Another solution is to modulate the signals incident at the input ports to the cross-connect with a pilot tone and check pilot tone content at the output port to verify connectivity. The pilot tone could be inserted at client equipment that originates the optical signal or such modulation could be provided as a part of the cross-connect using opto-electronic devices such as LiNbO3 optical modulators. Again, there are numerous drawbacks. If the modulation function is performed at the client side, it will be difficult to coordinate appropriate pilot tone content among multiple clients. If the opto-electronic equipment is included at the cross-connect, the expense of the cross-connect will increase dramatically. Another problem is that applying the pilot tone within the cross-connect will modify characteristics of the optical channel, possibly degrading the optical signal to an unacceptable degree. Such degradation is particularly disadvantageous if the cross-connect path is part of a long span without regeneration.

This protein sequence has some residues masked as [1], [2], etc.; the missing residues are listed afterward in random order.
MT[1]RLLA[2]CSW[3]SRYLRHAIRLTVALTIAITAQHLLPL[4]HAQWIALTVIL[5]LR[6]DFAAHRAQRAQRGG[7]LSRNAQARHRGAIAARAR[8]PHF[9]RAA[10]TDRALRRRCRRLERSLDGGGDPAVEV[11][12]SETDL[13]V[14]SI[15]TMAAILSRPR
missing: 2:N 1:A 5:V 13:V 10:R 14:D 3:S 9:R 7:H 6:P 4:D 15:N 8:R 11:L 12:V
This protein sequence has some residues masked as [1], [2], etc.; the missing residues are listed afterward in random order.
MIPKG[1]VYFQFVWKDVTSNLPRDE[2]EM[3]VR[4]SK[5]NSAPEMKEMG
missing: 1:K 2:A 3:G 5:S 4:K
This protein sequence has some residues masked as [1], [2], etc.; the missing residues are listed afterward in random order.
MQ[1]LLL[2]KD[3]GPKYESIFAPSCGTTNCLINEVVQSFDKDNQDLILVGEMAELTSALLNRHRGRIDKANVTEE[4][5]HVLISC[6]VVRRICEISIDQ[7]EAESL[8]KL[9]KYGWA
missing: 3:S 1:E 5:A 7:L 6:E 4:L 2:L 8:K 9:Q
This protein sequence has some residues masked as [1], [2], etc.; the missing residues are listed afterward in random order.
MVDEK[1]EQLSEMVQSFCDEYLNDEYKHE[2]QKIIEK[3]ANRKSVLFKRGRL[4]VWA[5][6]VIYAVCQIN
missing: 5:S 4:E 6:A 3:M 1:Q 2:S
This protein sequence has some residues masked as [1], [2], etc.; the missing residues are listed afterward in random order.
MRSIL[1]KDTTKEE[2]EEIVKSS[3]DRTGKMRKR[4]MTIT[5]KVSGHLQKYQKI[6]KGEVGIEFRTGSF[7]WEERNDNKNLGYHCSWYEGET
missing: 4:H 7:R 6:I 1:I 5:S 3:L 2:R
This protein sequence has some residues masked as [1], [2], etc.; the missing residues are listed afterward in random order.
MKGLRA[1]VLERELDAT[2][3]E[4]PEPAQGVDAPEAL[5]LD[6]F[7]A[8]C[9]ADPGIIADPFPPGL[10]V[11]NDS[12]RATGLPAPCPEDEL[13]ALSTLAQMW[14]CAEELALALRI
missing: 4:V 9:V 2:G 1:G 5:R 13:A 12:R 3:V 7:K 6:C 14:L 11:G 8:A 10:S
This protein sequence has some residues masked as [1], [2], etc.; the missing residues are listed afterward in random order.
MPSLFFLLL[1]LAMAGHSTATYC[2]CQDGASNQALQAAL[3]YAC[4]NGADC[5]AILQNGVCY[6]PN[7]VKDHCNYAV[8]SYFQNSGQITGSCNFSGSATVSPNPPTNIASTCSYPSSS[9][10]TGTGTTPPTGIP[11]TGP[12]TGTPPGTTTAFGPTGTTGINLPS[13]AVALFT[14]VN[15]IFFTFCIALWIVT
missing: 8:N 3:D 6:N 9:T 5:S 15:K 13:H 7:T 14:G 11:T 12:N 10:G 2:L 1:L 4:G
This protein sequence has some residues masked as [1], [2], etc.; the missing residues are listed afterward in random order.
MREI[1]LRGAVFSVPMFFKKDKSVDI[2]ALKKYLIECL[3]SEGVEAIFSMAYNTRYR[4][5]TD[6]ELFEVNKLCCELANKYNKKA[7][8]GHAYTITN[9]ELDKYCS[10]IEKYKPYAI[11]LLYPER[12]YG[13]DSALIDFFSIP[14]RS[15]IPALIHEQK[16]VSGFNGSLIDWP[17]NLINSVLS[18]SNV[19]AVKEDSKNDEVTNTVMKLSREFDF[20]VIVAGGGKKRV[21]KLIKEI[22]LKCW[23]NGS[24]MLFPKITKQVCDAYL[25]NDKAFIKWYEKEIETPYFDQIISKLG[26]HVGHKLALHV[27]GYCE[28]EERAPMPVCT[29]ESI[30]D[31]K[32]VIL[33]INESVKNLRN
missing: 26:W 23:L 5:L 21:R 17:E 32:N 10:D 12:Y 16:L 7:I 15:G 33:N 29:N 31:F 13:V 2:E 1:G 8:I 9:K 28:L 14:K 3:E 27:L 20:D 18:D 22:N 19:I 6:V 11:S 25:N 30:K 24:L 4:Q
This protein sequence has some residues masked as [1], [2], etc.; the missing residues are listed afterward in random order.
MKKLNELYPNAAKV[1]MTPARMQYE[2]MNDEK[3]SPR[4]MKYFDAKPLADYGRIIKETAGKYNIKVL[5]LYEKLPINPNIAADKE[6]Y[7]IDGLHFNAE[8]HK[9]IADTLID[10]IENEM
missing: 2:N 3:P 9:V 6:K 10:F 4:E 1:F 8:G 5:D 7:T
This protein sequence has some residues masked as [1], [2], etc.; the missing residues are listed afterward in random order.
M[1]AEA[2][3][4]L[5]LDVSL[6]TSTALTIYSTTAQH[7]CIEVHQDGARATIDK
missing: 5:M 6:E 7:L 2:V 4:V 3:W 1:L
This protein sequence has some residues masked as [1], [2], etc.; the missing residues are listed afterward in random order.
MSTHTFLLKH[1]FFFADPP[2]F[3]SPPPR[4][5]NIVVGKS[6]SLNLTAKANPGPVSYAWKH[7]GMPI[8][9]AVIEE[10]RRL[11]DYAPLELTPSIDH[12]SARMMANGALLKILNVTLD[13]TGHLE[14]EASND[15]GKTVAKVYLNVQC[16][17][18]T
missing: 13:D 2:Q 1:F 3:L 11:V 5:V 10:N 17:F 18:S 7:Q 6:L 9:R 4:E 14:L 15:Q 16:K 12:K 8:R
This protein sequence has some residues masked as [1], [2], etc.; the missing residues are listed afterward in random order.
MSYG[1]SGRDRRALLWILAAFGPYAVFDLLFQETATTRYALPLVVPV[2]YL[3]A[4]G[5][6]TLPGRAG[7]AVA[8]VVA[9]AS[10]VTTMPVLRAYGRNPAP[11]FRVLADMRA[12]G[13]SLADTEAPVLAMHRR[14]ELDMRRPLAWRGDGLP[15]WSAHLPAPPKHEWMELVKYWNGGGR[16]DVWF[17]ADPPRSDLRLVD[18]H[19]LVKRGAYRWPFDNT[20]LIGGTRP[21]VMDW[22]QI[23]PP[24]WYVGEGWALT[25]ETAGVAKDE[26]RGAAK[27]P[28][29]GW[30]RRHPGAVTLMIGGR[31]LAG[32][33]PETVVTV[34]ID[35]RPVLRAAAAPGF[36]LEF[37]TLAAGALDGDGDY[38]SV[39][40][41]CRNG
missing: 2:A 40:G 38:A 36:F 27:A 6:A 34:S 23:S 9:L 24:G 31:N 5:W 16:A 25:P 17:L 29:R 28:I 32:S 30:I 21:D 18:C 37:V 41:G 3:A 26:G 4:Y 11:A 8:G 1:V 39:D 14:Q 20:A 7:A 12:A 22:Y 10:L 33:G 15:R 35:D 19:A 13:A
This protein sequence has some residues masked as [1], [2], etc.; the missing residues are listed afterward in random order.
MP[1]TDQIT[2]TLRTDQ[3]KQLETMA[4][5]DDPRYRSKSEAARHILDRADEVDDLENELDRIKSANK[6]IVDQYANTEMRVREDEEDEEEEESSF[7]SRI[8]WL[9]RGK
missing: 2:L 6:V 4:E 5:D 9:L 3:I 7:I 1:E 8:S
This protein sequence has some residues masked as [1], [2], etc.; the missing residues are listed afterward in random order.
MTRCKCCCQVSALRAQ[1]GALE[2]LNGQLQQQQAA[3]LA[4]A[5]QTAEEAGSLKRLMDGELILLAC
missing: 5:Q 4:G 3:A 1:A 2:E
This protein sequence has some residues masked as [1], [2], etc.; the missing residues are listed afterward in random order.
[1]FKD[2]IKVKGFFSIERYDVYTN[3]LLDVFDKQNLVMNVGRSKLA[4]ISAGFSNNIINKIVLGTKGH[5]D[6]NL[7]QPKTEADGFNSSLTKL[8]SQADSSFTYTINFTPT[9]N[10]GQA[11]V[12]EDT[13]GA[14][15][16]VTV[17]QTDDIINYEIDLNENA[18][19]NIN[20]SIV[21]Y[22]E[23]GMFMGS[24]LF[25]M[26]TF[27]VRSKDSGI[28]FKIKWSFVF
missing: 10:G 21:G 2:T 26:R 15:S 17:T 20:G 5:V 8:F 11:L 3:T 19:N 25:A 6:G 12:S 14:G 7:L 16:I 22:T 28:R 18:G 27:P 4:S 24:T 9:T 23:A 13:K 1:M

It is also possible to add a tag optical signal at a different wavelength at the selected input port and then verify the presence of the tag optical signal at the output port. The tag signal can then be removed at the output port. As with the pilot signal technique, many additional lasers and detectors are required, increasing expense and actually reducing reliability.
Other solutions relate to incorporating monitoring circuitry on the MEMS chip itself. The disadvantage here is that the reliability of the connection verification process is then no greater than the reliability of the component whose failure is to be monitored.
What is needed is an optical cross-connection verification technique that achieves high reliability with minimal cost, and that does not compromise the performance of the optical cross-connect system.